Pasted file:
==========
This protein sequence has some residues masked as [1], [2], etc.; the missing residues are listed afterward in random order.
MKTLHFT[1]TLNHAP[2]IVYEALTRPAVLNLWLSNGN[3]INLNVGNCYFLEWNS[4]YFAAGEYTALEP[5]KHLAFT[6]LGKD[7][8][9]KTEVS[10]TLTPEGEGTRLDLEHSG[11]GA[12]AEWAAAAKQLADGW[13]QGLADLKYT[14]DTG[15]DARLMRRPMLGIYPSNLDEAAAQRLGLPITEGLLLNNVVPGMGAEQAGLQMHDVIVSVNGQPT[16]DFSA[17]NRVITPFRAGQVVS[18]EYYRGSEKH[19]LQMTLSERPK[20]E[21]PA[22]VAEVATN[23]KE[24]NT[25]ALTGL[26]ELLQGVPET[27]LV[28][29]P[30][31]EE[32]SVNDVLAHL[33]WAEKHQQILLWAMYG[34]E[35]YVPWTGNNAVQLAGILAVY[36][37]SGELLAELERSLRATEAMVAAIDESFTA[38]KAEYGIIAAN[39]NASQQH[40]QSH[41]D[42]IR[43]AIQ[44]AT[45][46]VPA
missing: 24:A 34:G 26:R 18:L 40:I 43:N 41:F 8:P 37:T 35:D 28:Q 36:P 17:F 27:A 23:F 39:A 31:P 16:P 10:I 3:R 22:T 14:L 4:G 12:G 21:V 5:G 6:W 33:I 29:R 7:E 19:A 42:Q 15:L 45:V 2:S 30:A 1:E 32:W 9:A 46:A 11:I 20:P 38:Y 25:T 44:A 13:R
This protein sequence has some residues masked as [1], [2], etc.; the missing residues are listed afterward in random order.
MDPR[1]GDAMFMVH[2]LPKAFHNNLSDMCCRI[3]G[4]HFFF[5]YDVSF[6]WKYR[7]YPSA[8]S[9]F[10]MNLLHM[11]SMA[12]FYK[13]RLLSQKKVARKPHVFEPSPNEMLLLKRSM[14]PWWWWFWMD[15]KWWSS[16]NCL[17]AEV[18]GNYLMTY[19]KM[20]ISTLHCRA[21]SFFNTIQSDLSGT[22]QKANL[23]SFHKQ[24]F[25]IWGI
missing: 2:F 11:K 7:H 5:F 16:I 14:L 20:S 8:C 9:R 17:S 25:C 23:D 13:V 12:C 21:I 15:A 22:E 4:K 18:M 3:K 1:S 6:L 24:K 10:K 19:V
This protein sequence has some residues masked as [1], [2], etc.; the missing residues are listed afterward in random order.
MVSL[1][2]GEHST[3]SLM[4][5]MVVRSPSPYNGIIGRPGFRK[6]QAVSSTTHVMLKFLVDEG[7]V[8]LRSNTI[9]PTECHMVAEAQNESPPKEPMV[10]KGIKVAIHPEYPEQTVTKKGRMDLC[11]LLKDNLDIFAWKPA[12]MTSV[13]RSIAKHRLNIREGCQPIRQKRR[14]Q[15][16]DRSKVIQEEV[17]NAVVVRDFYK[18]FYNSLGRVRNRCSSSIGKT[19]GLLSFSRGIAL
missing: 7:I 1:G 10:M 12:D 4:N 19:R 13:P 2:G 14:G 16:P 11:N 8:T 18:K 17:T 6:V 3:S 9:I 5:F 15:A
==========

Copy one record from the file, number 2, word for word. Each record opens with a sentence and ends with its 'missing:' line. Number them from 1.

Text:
This protein sequence has some residues masked as [1], [2], etc.; the missing residues are listed afterward in random order.
MDPR[1]GDAMFMVH[2]LPKAFHNNLSDMCCRI[3]G[4]HFFF[5]YDVSF[6]WKYR[7]YPSA[8]S[9]F[10]MNLLHM[11]SMA[12]FYK[13]RLLSQKKVARKPHVFEPSPNEMLLLKRSM[14]PWWWWFWMD[15]KWWSS[16]NCL[17]AEV[18]GNYLMTY[19]KM[20]ISTLHCRA[21]SFFNTIQSDLSGT[22]QKANL[23]SFHKQ[24]F[25]IWGI
missing: 2:F 11:K 7:H 5:F 16:I 14:L 20:S 8:C 9:R 17:S 25:C 23:D 13:V 12:C 21:I 15:A 22:E 4:K 18:M 3:K 1:S 6:L 24:K 10:K 19:V